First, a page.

A few hours from now in New York City, the National Book Awards will be bestowed on a few fortunate winners. Past recipients of nonfiction awards include such luminaries as George Kennan, Barbara Tuchman, and Robert Caro. Former president Bill Clinton will be presenting an award at this year’s ceremony. And, unfortunately, he’ll be presiding over yet another prestigious American institution that has fallen prey to radical leftism, complete with a farcical judging process, all largely funded and overseen by America’s major publishers, who perhaps need to be reminded that conservatives buy a lot of books. It represents how the definition of merit itself has been twisted by our elite cultural institutions to undermine not only conservatives but anyone who does not share their radical political vision.
I must admit that I knew none of this before I was asked to review Democracy in Chains, by Duke historian Nancy MacLean, which has been listed as one of five finalists for the National Book Award for Nonfiction. It is a book riddled with intentional deception and errors and one that has been criticized by commentators left, right, and libertarian.
In simplest terms, Democracy in Chains contends that Nobel Prize–winning economist James Buchanan, the central figure in public-choice theory, conspired over decades with billionaire Charles Koch to secretly undermine American democracy. As Henry Farrell and Steven Telles write in Vox (Vox!)“Why have so many left-wing readers embraced such a transparently flawed book? The most persuasive explanation is that MacLean confirms and extends their deep preexisting suspicions.” Or as Rick Perlstein, a leftist historian of conservatism who is certainly no friend of the Right, wrote:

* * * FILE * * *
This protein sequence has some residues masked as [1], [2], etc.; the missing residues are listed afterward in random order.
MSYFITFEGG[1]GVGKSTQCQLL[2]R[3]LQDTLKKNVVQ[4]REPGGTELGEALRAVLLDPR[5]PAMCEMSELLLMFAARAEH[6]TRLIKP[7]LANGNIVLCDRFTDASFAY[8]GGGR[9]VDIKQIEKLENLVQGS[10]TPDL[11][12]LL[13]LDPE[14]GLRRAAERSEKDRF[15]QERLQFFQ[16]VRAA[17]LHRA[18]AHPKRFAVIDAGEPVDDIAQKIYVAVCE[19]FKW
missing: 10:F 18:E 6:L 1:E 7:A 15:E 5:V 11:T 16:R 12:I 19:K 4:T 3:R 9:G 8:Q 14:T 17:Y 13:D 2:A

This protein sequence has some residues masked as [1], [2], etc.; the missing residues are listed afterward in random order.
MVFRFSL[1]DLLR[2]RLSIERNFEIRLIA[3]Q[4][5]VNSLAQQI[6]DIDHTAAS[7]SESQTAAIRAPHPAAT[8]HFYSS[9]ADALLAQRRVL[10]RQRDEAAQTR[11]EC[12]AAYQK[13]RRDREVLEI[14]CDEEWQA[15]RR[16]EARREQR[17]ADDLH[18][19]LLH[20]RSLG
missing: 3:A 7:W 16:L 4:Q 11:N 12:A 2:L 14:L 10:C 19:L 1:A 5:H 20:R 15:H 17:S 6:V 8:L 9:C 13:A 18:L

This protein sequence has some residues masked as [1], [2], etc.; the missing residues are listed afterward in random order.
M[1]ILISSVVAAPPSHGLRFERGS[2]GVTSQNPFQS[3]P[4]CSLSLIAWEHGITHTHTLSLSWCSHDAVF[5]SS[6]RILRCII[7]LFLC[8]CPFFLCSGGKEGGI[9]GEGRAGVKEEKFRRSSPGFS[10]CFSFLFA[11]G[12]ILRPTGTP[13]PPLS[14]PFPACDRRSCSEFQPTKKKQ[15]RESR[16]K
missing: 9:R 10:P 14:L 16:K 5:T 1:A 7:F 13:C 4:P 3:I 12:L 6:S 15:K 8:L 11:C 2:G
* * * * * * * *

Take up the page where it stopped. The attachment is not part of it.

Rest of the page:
It pains me very deeply to say this . . . but . . . MacLean really does, at times, distort quotes from the subject to claim they mean the opposite of what they actually mean. . . . Yet more damningly, in my opinion, the foundation of the entire book is a conspiracy theory that suggests that if you understand THIS ONE SECRET PLAN, you understand the rise of the right in America in its entirety. Which suggests you don’t need to understand any of a score of other important tributaries, some of them not top-down conspiratorial at all but deeply, organically bottom up, which gave us the political order of battle we know now. That you don’t need to read anything else. Which is actively dangerous to historical understanding.
Why has a book with such a wide breadth of critics been selected for such an honor?
The best way to understand the scandal of the National Book Award is to look at those judges who decide it and the judging process they undertake — a group of five people who collectively are supposed to read more than 500 nonfiction nominees over a summer — (one might consider how one could seriously read 100 books in a summer). While the judging panel changes each year, looking back several years I could not identify a single conservative on the panel. This year’s panel, supposedly covering all nonfiction books, has no scientists, engineers, or philosophers, and most damningly nobody with any background in economics or political science, the subjects of Democracy in Chains.